ATLANTA (AP) -
A new government study shows far fewer motorcyclists die in states that require helmets.
On average, about five times as many bikers without helmets die in states with less restrictive laws.
The researchers counted about 6,000 deaths over three years of motorcyclists who were not wearing helmets. Only about 12 percent were in the 20 states that required everyone on motorbikes to wear helmets.
They also calculated that helmet laws save money, too. States that mandate helmet use save about $500 more in medical and other costs per registered bike than states with fewer restrictions.
Three states had no helmet law when the study was done. Another 27 required helmets for teenagers or certain other riders.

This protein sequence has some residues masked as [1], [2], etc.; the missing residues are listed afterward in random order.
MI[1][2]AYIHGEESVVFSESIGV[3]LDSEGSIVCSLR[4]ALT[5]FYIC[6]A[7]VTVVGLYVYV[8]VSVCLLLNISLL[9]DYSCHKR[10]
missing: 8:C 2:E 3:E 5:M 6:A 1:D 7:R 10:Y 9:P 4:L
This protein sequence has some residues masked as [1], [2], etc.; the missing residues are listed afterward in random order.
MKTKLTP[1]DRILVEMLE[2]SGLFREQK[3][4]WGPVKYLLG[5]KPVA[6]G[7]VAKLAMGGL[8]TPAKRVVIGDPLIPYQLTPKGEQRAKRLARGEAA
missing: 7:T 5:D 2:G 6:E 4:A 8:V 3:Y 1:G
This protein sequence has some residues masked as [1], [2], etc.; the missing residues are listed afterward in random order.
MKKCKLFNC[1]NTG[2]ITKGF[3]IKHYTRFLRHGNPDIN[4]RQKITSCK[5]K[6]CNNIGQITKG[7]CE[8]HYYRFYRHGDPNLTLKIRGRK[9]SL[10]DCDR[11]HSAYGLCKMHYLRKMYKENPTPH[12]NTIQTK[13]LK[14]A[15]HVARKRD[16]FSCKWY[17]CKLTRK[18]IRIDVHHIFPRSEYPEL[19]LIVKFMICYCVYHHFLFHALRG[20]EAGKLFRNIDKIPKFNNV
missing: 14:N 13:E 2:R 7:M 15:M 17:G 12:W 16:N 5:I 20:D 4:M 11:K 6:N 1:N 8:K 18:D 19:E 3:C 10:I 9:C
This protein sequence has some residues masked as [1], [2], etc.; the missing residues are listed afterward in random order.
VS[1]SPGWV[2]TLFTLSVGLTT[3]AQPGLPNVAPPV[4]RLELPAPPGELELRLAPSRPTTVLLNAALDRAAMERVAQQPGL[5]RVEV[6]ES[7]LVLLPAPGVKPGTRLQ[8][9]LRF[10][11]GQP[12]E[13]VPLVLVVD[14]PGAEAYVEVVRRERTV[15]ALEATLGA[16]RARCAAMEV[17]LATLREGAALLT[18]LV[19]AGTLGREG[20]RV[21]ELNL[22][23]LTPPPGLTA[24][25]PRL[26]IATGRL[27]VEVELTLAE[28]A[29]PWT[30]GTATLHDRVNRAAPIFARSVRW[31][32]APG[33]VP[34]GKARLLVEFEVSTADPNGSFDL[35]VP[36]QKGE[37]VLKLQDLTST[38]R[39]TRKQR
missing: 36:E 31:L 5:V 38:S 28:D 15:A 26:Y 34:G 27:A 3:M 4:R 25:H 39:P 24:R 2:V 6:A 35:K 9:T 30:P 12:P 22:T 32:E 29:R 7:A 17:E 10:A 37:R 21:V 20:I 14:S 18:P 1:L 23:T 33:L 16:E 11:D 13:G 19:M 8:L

Ohio and Indiana require all motorcycle riders younger than 18 to wear helmets while riding a motorcycle, and Kentucky riders are required to wear a helmet until they turn 21.
Jason Claypool, 39, of Burlington, Ky., died Monday morning when his motorcycle was struck on I-75 near I-74 . Claypool was not wearing a helmet.
Copyright Copyright AP Modified, Copyright 2012 The Associated Press. All rights reserved. This material may not be published, broadcast, rewritten or redistributed.
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